Giles Cattermole offers some hints.
Of making many books there is no end, and much study wearies the body.
I suspect that many students think much the same of medical journals. And the writer of Ecclesiastes didn't have FPAS scores to worry about. FPAS is the Foundation Programme Application System, by which final year medical students are allocated to Foundation Programme posts. Students are scored, with a maximum of 50 points for the Situational Judgement Test (SJT – a two hour, 20 minute written test), and 50 points for the Educational Performance Measure (EPM). Up to 43 points of the EPM are awarded for 'medical school performance' according to the student's decile ranking; up to five for additional degrees; and a maximum of two points for publications, presentations and prizes. (1)
It doesn't sound like it's worth much: one point for a peer-reviewed research article on Medline, one point for a national prize, one point for a presentation at a national conference. But of course, one point might change your ranking dramatically.
But should this be our only motivation for academic publication? The number of citations we have in journals with a high impact factor? Our personal H-index? Luke is probably the most cited medical author in history, but that wasn't his reason for writing his Gospel and Acts!
We shouldn't write stuff if we have nothing to say. Research papers, editorials, keynote speeches at international conferences – all of these can be really beneficial to the advance of medical practice. But unfortunately for students, it's very unlikely you'll be at this stage yet! Consider instead whether you might be able to contribute something to the literature that might influence people to consider a Christian perspective on medicine. Or at the very least, let people realise that Christians have not disappeared and are not silent; that the secular consensus is not absolute; that there are Christian medics who value real spiritual care of patients, missionary medicine in the name of Christ, and Christian ethics; medics who value these things enough not just to practise them secretly in the privacy of their own consciences, but enough to tell others about them. And where better to tell other medics about Christian medical practice than in the medical literature?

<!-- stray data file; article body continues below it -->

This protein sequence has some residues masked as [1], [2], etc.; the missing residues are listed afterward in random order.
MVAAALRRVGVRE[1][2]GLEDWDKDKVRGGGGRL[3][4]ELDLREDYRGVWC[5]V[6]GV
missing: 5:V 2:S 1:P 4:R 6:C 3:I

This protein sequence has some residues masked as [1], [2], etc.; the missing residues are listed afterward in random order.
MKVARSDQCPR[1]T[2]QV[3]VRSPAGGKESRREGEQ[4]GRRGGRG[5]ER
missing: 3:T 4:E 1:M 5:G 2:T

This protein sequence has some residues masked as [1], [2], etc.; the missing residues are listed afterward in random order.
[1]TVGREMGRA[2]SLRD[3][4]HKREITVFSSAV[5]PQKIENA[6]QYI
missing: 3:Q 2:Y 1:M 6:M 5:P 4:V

letters in journals
OK, but does anybody read the literature? Probably few people read whole articles. We skim the abstracts, the letters page, the obituaries. But the great thing about a letter in a journal is that if someone finds the topic at all interesting, they'll often read the whole thing, because it's short. And the other thing is, it's so easy to write.
- Choose a journal – either one of the big 'general' journals that lots of people read (eg BMJ, The Lancet, The Journal of the American Medical Association, New England Journal of Medicine), or the 'house journal' of the specialty you're most interested in (eg Men).
- Skim through the contents to find an article that might be worth commenting on.
- Read the article.
- Write a short response to it that presents a Christian understanding of the issue.
- Get someone to check it over for you.
- Submit it to the journal.
Many journals now have an online, rapid response system for letters. If so, it's remarkably easy to submit. Unless defamatory or bizarre, most journals publish all e-responses online. They then select the best few for paper publication. For some journals, like the BMJ, about 10% of e-responses reach that stage. For other journals, the hit-rate is much higher. Even if the letter isn't published, it will still have been good practice.
If the letter is published in a Medline-indexed journal, it will receive a 'PMID' (PubMed ID). But letters are not peer-reviewed research articles, and won't meet the criteria to merit a point for FPAS. However, as a student, you're more likely to write a letter that gets published, than complete a multi-centre randomised controlled trial. If it's all about getting FPAS points, letters won't help. But if you want to get a Christian perspective out there in the medical literature, a letter is almost certainly the easiest and quickest way to do it!